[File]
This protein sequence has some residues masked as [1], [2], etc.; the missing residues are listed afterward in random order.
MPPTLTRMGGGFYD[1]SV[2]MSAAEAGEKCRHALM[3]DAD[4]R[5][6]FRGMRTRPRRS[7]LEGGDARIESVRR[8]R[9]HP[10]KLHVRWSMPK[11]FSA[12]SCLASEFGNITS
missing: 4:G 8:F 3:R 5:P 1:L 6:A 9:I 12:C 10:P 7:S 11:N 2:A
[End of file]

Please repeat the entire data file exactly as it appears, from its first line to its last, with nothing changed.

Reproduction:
This protein sequence has some residues masked as [1], [2], etc.; the missing residues are listed afterward in random order.
MPPTLTRMGGGFYD[1]SV[2]MSAAEAGEKCRHALM[3]DAD[4]R[5][6]FRGMRTRPRRS[7]LEGGDARIESVRR[8]R[9]HP[10]KLHVRWSMPK[11]FSA[12]SCLASEFGNITS
missing: 4:G 8:F 3:R 5:P 1:L 6:A 9:I 12:C 10:P 7:S 11:N 2:A